Qualitative research methods
Dr. Goodall immersed herself in the chimpanzees' natural surroundings, and used direct observation to learn about their daily life. She used photographs, videos, sound recordings, and written descriptions to present her data. These are all well-established methods of qualitative research, with direct observation within the natural setting considered a gold standard. These methods are time-intensive for the researcher (and therefore monetarily expensive) and limit the number of individuals that can be studied at one time.
When studying humans, a wider variety of research methods are available to understand how people perceive and navigate their world—past or present. These techniques include: in-depth interviews (e.g. Can you discuss your experience of growing up in the Deep South in the 1950s?), open-ended survey questions (e.g. What do you enjoy most about being part of the Church of Latter Day Saints?), focus group discussions, researcher participation (e.g. in military training), review of written documents (e.g. social media accounts, diaries, school records, etc), and analysis of cultural records (e.g. anything left behind including trash, clothing, buildings, etc).
Qualitative research can lead to quantitative research
Qualitative research is largely exploratory. The goal is to gain a better understanding of an unknown situation. Qualitative research in humans may lead to a better understanding of underlying reasons, opinions, motivations, experiences, etc. The information generated through qualitative research can provide new hypotheses to test through quantitative research. Quantitative research studies are typically more focused and less exploratory, involve a larger sample size, and by definition produce numerical data.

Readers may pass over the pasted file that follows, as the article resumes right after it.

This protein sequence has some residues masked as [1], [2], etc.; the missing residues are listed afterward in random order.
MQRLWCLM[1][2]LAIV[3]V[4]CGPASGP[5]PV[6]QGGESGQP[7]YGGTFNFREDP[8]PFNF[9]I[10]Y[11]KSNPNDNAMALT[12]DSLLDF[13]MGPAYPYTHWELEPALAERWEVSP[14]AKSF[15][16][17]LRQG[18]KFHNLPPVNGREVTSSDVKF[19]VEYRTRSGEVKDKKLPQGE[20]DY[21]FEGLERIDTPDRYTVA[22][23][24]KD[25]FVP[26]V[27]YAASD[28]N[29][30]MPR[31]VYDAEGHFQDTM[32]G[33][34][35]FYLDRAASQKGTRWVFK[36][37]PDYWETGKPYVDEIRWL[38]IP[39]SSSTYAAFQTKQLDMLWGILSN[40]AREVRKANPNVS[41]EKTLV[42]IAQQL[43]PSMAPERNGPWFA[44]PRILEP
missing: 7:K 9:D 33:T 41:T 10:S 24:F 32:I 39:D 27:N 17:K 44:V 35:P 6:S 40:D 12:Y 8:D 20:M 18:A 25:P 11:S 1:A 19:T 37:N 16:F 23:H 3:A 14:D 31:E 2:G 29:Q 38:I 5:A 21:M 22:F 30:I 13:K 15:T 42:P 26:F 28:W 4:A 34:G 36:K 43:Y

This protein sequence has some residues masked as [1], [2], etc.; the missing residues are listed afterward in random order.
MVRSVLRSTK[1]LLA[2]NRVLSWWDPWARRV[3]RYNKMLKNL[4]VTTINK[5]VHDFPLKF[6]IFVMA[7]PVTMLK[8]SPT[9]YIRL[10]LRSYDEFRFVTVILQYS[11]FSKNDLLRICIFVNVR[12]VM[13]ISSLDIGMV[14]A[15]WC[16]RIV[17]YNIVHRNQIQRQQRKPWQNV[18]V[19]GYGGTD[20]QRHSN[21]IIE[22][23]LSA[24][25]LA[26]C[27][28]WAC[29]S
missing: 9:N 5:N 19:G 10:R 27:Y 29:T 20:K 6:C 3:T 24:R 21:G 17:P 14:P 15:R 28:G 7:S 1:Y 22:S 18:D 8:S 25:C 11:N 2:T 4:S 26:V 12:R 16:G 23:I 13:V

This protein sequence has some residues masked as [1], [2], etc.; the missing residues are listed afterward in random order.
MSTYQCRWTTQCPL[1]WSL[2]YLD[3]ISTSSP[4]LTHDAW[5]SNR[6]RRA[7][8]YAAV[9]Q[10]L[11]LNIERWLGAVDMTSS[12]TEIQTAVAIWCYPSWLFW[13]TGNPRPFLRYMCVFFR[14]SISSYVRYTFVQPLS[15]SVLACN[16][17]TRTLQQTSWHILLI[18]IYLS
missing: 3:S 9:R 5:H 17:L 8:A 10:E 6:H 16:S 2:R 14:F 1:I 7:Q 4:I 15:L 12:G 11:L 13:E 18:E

Dr. Goodall's qualitative research clearly established periods of childhood and adolescence in chimpanzees. Quantitative studies could better characterize these time periods, for example by recording the amount of time individual chimpanzees spend with their mothers, with peers, or alone each day during childhood compared to adolescence.
For studies involving humans, quantitative data might be collected through a questionnaire with a limited number of answers (e.g. If you were being bullied, what is the likelihood that you would tell at least one parent? A) Very likely, B) Somewhat likely, C) Somewhat unlikely, D) Unlikely).
Quantitative research example
One of the most influential examples of quantitative research began with a simple qualitative observation: Some peas are round, and other peas are wrinkled. Gregor Mendel was not the first to make this observation, but he was the first to carry out rigorous quantitative experiments to better understand this characteristic of garden peas.